By Shermain Bique-Charles
About 5,000 doses of the AstraZeneca vaccine are expected to arrive on island today, a gift from the neighbouring island Dominica.
Information Minister Melford Nicholas told a Cabinet press briefing yesterday, that all necessary preparations to receive and to store the vaccines — which will be transported by an RSS aircraft — are already in place.
It was agreed that frontline workers will be among the first to receive the vaccine when they arrive in Antigua.
The injections will serve 2,500 frontline workers to include the nurses and doctors at the Mount St John’s Medical Centre (MSJMC) and the Hannah Thomas Hospital in Barbuda, the police, Immigration and Customs officers, Camp Blizzard personnel, teachers with comorbidities, and vulnerable students.
The vaccines will be administered in two doses with the second being administered 21 days after the first jab.
Beginning next week, a registry will be established that will list all those who have received the injection from the first batch.
Meanwhile, Nicholas said there’s another 40,000 doses of the vaccine that will arrive on the island soon and it will be at no cost to the state. These vaccines will be dispatched to Antigua and Barbuda as a gift from the Indian government.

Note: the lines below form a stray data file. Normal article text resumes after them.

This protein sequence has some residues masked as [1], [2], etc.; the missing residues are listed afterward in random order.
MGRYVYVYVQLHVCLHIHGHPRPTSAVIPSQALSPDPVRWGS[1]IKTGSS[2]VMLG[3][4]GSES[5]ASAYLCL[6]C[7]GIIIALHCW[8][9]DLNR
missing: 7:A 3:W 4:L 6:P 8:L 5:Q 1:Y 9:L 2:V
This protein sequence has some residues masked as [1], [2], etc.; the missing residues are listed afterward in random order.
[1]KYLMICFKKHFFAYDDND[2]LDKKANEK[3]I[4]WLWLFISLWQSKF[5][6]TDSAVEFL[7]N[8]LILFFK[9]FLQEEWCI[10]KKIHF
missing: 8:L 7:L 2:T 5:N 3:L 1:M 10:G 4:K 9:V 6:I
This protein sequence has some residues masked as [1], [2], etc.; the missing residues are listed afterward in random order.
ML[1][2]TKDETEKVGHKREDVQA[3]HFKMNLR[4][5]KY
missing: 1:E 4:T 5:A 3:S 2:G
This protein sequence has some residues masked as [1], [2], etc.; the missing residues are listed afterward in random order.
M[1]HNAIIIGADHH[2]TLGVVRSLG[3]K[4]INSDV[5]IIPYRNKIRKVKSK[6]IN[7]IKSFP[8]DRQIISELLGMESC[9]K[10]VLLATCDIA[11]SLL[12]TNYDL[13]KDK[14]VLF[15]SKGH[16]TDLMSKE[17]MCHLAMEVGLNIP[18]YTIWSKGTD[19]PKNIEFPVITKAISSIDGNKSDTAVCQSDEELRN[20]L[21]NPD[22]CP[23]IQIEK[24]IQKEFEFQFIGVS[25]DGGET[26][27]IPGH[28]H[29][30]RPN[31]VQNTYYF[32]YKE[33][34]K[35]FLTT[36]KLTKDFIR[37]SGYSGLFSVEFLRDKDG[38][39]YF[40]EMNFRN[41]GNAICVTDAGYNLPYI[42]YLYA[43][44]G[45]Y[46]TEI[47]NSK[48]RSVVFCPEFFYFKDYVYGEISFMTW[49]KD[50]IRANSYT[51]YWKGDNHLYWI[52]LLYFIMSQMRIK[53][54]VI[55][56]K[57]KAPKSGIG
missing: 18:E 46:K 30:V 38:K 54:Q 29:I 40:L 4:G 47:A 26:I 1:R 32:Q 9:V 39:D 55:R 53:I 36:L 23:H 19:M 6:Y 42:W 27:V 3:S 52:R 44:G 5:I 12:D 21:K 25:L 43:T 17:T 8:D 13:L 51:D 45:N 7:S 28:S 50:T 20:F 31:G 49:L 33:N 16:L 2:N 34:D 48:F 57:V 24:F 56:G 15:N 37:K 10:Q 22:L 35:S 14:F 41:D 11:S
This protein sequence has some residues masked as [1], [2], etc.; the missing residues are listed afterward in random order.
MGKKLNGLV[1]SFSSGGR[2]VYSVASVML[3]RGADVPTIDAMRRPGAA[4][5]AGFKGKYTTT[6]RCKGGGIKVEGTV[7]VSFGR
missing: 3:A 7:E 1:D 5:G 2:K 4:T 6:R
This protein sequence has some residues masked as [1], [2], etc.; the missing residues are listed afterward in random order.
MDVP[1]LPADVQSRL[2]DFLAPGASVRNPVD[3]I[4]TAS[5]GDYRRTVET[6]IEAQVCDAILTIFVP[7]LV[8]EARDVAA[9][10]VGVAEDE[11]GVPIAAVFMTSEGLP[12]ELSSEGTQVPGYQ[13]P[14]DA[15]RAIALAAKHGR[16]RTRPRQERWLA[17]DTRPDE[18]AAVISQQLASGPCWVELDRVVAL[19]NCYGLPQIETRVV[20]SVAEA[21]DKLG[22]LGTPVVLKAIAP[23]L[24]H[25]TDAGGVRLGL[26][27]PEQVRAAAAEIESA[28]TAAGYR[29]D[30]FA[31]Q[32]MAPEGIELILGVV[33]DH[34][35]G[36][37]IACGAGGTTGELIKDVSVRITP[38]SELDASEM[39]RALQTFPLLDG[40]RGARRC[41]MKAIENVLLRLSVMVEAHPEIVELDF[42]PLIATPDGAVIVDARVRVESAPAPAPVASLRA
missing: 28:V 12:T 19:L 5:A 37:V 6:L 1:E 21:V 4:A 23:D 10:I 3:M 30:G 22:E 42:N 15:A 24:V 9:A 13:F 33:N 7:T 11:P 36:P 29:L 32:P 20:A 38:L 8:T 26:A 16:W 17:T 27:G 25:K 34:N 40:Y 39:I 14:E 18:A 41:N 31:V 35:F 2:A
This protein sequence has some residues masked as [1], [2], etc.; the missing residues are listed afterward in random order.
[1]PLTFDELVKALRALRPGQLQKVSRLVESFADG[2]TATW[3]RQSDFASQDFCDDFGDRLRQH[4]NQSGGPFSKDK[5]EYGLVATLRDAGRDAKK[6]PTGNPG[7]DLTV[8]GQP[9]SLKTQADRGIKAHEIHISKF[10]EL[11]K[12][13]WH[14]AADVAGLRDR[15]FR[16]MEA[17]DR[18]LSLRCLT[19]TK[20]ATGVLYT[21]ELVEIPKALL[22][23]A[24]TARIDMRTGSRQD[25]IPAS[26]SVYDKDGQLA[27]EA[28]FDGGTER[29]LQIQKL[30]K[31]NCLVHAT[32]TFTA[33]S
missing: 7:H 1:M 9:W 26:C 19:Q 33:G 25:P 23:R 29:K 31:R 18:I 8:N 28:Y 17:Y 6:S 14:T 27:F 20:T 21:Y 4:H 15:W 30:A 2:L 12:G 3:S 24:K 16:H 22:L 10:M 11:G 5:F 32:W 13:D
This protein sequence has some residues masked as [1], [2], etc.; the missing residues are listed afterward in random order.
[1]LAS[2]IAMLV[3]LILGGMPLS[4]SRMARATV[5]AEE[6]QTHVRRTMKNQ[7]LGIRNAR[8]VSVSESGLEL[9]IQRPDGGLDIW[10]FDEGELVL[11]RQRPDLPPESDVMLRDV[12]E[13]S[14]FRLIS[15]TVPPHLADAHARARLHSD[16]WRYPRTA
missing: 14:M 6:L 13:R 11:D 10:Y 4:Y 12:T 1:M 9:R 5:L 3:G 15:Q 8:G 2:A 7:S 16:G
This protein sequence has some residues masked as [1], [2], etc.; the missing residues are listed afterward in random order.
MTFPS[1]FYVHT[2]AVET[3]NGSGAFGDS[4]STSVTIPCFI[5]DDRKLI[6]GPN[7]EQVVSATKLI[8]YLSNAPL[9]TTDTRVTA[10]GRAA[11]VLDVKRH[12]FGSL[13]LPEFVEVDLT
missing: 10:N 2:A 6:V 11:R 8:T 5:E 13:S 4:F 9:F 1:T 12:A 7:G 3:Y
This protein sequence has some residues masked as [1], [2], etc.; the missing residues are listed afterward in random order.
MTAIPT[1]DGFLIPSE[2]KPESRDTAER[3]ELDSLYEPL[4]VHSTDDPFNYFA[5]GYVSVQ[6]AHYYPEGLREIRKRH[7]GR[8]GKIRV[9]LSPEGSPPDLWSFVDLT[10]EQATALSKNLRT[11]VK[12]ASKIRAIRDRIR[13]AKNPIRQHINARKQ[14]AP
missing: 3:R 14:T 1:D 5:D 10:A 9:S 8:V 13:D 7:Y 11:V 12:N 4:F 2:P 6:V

Additionally, the state is still expecting another promise of the AstraZeneca vaccine from the COVAX agreement.
“So, over the next two weeks we will have about 85,000 doses of the AstraZeneca vaccines in Antigua. This requires some forward planning and we have already begun to put measures in place on how to deploy the vaccines,” the Minister of Information said yesterday during the post-Cabinet media briefing.
“The government has already fixed these 85,000 vaccines and we are in negotiations to purchase an addition 100,000 vaccines. Over the next six weeks we are expected to have an accelerated programme where will be to inoculate 80 percent of the population,” he said.
Healthcare workers and private medical practitioners and their staff are among the second group who will be receiving the vaccines from the second dispatch to arrive.
Nicholas said that elderly citizens living in long-term care facilities as well the elderly residents in various communities and villages will also be quickly served by the vaccines.
“We know that these people are vulnerable, the population at the prisons, EMS, those at the ports of entry…these are some of the first people who will immunized,” he explained further.
Parliamentarians and Cabinet staff are also to be vaccinated.
An Education Committee has been established to teach the population of the vaccine’s importance.
The vaccines are not mandatory but the government is encouraging residents to take the jab, in the interest of protecting themselves from the deadly virus.
On Monday, the World Health Organization (WHO) said that it is reviewing the AstraZeneca vaccine in light of a South African study indicating the drug offers minimal protection against the new variant of Covid-19.
The study conducted by the University of the Witwatersrand, prompted the South African government to temporarily halt its use of the vaccines.
At the WHO’s usual Monday briefing at its headquarters in Geneva, WHO Director General Tedros Adhanom Ghebryeysus called the news concerning but noted what he called “some important caveats” to that development.